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by, Maafa M. Muhammad,

Author Of 20 Years Later “Redemption"

Contributing Blogger For Unheard_Voices19

Today in Pittsburgh's Black community, we have young men who are addicted to the criminal lifestyle. They're gangbangers who use and sell drugs and then have unhealthy sexual relationships. If they are fortunate to go to jail instead of the other end of that road (an early grave), they may come in contact with a reformed prisoner who has spent years studying the wisdom of history's greatest minds in order to escape those old ways.

This man has devoted his life to the redemption of our brothers. All that's missing is the nurturing power of our people to help complete a young student's transition into a dutiful brother. We reaped a thug during harvest season (his teen years) because as a society, we taught him virtues of selfishness. As a child his father thought that it a good idea to break up his family to be a player, which denied him a role model. Then his neighbors took advantage of his mother's addiction by buying her food stamps at a fraction of the cost, this denied him nourishment. When he reached puberty he noticed that women were attracted to men with money, this taught him MOB (Money Over B**ches).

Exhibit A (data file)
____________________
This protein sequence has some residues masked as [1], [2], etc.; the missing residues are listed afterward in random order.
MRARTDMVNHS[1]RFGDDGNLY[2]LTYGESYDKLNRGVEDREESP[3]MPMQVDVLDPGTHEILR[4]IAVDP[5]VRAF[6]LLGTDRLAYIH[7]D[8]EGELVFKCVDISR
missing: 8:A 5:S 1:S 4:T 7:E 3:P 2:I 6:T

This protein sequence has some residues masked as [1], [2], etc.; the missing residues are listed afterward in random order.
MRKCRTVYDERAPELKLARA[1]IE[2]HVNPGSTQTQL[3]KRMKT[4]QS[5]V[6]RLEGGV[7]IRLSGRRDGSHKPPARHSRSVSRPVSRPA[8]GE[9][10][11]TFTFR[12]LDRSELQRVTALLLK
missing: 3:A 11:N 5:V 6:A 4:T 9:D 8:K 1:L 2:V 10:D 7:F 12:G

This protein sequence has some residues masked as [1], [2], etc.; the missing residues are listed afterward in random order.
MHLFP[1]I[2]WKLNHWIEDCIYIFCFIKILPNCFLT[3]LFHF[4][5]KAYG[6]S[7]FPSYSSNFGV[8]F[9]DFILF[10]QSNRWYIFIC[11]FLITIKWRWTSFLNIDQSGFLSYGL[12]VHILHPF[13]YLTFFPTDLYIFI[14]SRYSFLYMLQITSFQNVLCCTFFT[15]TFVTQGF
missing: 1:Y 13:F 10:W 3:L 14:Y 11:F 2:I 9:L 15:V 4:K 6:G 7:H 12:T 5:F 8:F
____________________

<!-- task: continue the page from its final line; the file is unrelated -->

Being poor as a child was painful then the streets presented an illusion of success. His village didn't raise him so when he bought a new truck he didn't respect the neighborhood enough to turn down his rap music as he drove down the street in the middle of the night.

When the cuffs locked around his wrists, you were relieved because of the hell he raised but 95% of them will return to our neighborhoods. Finally, he faced the Justice system alone. Crack. The judge's gavel introduced him to his first positive mentor, his cellmate. While the farmer is sowing our crop, it may be wise to help him cultivate the fruit by adopting a prisoner. Or we will reap what we sow, again. #HAPPYHARVEST!

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